Friday, May 11, 2012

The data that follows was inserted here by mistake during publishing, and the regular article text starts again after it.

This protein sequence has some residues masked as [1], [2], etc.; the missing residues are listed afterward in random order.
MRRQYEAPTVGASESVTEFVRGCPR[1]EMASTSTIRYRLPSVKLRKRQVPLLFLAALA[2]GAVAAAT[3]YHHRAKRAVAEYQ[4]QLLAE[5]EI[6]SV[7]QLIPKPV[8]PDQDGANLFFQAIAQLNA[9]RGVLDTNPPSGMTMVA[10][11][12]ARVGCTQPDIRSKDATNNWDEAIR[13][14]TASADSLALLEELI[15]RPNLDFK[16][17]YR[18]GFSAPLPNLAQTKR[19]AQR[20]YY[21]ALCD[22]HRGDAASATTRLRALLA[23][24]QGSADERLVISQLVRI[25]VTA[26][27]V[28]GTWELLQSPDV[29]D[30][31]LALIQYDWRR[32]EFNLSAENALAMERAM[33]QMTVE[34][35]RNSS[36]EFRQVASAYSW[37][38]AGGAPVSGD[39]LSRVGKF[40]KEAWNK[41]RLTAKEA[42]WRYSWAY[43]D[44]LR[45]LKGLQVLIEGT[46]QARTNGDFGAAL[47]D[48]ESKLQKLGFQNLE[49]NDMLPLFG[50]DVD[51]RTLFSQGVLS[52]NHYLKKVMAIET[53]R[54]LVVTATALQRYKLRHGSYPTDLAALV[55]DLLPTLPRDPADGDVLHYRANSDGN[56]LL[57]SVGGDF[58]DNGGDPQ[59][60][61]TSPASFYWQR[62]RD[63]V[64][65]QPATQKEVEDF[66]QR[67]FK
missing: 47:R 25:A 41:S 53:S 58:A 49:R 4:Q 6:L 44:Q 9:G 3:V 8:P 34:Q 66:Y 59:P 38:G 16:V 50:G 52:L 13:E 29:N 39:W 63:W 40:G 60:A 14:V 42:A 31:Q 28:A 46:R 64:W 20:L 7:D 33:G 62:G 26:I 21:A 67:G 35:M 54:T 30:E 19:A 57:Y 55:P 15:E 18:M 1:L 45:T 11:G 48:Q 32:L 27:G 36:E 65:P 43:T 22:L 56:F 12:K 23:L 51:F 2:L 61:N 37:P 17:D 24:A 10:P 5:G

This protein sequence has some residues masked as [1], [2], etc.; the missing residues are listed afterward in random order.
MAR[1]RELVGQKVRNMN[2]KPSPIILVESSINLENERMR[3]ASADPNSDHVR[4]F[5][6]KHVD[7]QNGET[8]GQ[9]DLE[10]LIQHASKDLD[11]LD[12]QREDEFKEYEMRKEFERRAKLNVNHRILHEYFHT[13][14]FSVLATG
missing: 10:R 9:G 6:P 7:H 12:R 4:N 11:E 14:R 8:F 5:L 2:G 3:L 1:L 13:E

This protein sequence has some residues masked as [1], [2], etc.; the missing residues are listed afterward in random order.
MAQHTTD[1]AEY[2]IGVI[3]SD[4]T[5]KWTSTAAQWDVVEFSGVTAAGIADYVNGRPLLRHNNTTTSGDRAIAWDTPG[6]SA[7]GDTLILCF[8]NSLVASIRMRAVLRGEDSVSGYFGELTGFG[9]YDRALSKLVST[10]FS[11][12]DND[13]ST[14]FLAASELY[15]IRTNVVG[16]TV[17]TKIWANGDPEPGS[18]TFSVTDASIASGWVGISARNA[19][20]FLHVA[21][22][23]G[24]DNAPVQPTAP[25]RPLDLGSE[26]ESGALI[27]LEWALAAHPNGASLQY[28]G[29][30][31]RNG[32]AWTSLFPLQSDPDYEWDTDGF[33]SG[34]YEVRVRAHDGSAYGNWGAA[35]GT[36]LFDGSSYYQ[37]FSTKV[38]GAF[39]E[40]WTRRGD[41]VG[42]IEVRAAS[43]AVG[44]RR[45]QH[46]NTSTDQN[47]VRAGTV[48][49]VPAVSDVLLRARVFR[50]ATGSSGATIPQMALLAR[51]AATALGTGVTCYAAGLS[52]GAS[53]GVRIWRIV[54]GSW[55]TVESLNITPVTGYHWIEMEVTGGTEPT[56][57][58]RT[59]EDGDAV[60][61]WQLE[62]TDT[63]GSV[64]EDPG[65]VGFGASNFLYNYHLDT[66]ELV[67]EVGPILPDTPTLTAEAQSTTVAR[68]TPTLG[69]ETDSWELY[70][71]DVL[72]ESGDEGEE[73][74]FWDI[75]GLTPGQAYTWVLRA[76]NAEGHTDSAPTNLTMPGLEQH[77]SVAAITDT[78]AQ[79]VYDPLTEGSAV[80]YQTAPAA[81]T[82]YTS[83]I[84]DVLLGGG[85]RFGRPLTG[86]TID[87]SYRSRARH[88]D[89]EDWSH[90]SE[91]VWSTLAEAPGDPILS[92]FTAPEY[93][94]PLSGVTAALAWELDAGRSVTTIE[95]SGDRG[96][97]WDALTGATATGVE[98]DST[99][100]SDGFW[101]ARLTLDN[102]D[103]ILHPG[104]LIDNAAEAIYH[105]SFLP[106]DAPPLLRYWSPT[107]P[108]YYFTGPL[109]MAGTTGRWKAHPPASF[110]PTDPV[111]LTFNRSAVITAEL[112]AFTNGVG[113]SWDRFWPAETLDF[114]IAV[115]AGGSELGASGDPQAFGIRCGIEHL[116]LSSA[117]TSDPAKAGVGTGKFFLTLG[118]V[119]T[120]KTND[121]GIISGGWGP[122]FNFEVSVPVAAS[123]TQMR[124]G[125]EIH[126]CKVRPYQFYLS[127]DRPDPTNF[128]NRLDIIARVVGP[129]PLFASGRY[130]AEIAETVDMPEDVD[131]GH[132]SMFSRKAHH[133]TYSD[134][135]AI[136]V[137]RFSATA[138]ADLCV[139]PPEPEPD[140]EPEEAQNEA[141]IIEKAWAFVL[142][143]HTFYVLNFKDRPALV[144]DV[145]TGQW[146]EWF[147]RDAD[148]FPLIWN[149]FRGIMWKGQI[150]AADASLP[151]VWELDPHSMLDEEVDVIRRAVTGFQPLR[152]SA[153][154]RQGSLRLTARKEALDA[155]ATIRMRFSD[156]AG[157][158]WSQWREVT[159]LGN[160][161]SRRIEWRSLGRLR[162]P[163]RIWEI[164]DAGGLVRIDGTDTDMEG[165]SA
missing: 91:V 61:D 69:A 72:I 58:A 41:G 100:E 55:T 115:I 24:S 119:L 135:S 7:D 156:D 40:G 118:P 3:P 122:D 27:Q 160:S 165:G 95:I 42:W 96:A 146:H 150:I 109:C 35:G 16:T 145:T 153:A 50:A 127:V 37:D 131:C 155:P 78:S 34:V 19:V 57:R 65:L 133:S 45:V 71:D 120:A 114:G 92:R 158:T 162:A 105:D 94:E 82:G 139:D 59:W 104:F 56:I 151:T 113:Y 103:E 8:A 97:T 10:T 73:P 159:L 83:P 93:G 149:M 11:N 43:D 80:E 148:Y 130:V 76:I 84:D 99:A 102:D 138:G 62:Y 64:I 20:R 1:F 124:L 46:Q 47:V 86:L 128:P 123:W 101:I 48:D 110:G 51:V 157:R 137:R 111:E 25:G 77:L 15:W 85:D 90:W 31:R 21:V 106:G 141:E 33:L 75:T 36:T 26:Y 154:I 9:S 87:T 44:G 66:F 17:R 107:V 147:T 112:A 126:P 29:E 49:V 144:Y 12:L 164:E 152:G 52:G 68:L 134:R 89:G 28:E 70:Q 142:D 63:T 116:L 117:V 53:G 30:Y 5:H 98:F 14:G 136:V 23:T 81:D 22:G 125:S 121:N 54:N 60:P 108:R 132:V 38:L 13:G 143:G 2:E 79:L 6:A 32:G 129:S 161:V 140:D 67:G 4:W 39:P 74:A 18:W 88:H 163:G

Apart from Schick’s Bakery, my first job was at Barton’s Candy. The bakery should not count because it obviously was a family arrangement and what I did there probably should not be called a job. There are credible claims by people who were there who say that my “work” consisted primarily of ringing up “No Sale” on the cash register and taking out money to buy snacks. Since I was nine when my mother of blessed memory opened the bakery on Sixteenth Avenue in Borough Park, had I been working she might have been in violation of the Child Labor Law. As for Bartons, Rav Aharon Kotler was, in a way, responsible for the connection. I was involved in Chinuch Atzmai from day one, immediately after its establishment by the great Rosh Yeshiva. Stephen Klein, Barton’s founder and president, became active in Chinuch Atzmai a year or two later, serving as its chairman until his passing in 1978. He was, in my judgment, the outstanding Orthodox lay leader in the post-Holocaust years, a period when our community was fortunate to have an impressive array of lay people who were successful in their careers and devoted to communal service. There were men who were better known, yet he stood out, demonstrating especially in his Chinuch Atzmai activity that subservience to Daas Torah and being a leader are compatible statuses. Stephen Klein was a successful businessman whose creative mind and instinct for service forged an uncommonly close link between the world of commerce and Klal activity. The most remarkable example, I believe by any standard including what occurs in the larger society, was the stroke of genius that gave birth to a major advertising campaign in the mid-1950s sponsored by Barton’s. Full-page ads were placed in the New York Times and other important publications promoting religious awareness and observance among American Jews. Working with Bill Birnbach who with his firm, Doyle, Dane & Birnbach, rose to fame and prestige in the advertising world around the globe, he conceived a series of ads that promoted vital aspects of our religious life, including the Holy Days, Shabbos and much more. What Mr. Klein apparently did not foresee was the reaction to this campaign. Barton’s was inundated by an avalanche of requests for full-page reprints. They came from synagogues and schools, organizations and a remarkable number of Jews, as well, I believe, from persons who were not Jewish. The ads were converted into attractive posters and, about then, Mr. Klein hired me to direct the mailing to those who made the request. Millions of posters were sent out, with Barton’s footing the bill. There has never been a religious outreach project like this one. I worked at Barton’s for about six months, until the campaign ran its course. My office was near Mr. Klein’s, in the front executive section of the large Barton’s facility on Dekalb Avenue in downtown Brooklyn. A substantial proportion of the workforce of about five-hundred were Holocaust survivors. The work, which I enjoyed, exposed what may be described as a culture gap. Without giving it a second thought, I wore a yarmulke on the job. Not long after I began, Mr. Klein told me that he preferred that I wear a golf cap and he handed me one, asking that I use it. This was the preferred sartorial mode of head covering among Barton’s male employees who worked in production and who fulfilled the religious obligation to keep their heads covered. Nowadays, that’s also my preference during the week and that’s been the case since I saw photos of the Chafetz Chaim that invariably show him wearing a Polish peasant cap. But in 1955 or so, I wanted to keep my yarmulke on and did not accept Mr. Klein’s suggestion. About two months after I began, I realized that I had not been paid and asked Mr. Klein about this. He inquired and came back with the explanation that all Barton employees were required to punch a time clock when they arrived and left and since I had not done that, there was no way that I could be paid. I imagine that most of us would regard this policy as reasonable but I told Mr. Klein that as a boy I had decided that I would never punch a time clock and would not do so at Barton’s. He smiled and relented, making an exception for me, perhaps because he liked me, which he did, or because he recognized that I march to my own drummer. I was paid. His devotion to Chinuch Atzmai knew no bounds. What he did exceeded what we ordinarily would characterize as super-generosity, particularly when we realize that it was a struggle to maintain Barton’s. This was a successful business, but not a lucrative one. Twice a year, before Rosh Hashanah and Purim, Barton’s mailed out small packets of candy that came with a fundraising letter on behalf of Chinuch Atzmai, to about ten-thousand recipients. Barton’s bore the entire expense. I know of no comparable situation. For all of Stephen Klein’s dedication to Chinuch Atzmai, initially as a partner with Rav Aharon Kotler and then after Rav Aharon died working together with other Gedolai Torah, this was not his finest hour. That designation goes to his earlier activity on behalf of Vaad Hatzala, the Orthodox rescue and relief organization, first during the years of the Churban then in the vital rescue work for the She’arit Ha-Plaitah. Here was a man who fled Vienna in 1938, barely escaping the Nazi death machine, coming here after several months of wandering in Europe with his wife and three young children and with responsibility for his extended family of siblings and others. He had no money and initially lived in a small apartment, determined to establish the business that became Barton’s. He was in a new country that he had not been in previously. What was not new was his elevated sense of responsibility to Klal Yisroel, as was also demonstrated by his brothers, Martin and Eli. Amazingly, before long he was active in Vaad Hatzala, working together with Rabbi Eliezer Silver and Rav Aharon Kotler. There was work to be done and there were people who volunteered. This is what Stephen Klein did: As chairman of Vaad Hatzala’s Immigration Committee, he volunteered in early 1946 to go to Europe under the auspices of UNRRA, the United Refugee and Rescue Administration, leaving his wife and small children. He spent six months in Europe, going to displaced persons camps, helping to open yeshivas and Jewish schools and arranging visas for thousands of Jewish refugees that allowed them to come into the United States. For all of this successful activity, he always felt that he had not done enough and he was certainly disappointed that others who were involved in the United States in rescue work had not done enough. I once read letters that he wrote while in Europe describing the desperate situation of many survivors and pleading for help. When he returned to the U.S., there was a trace of anger and bitterness. In one letter, after describing the conditions in displaced persons camps, he wrote: “Do we wait again until it is too late and have more innocent lives on our conscience? Perhaps it is already too late.” Stephen Klein made several other rescue trips to Europe. When Vaad Hatzala ceased operating in the late 1940s, he turned his attention to Torah education, assisting a number of schools and becoming involved in Torah Umesorah. Then came Chinuch Atzmai. He never stopped working for the Klal. This commitment was in his blood, as much a part of his makeup as the need to sleep. One of his final acts, as he was weakened by illness, was an effort to assist R’tzaad, an old Flatbush day school that had taken on a kiruv orientation and was struggling to survive. He made a significant personal contribution and implored others to help. How do I know? Not long before he died, he called and asked for my assistance. It was not hyperbole when at a Chinuch Atzmai dinner Rabbi Mordechai Gifter, the esteemed Rosh Yeshiva of the Telshe Yeshiva in Cleveland, said of Stephen Klein, “He is a Torah giant.” Indeed, he was.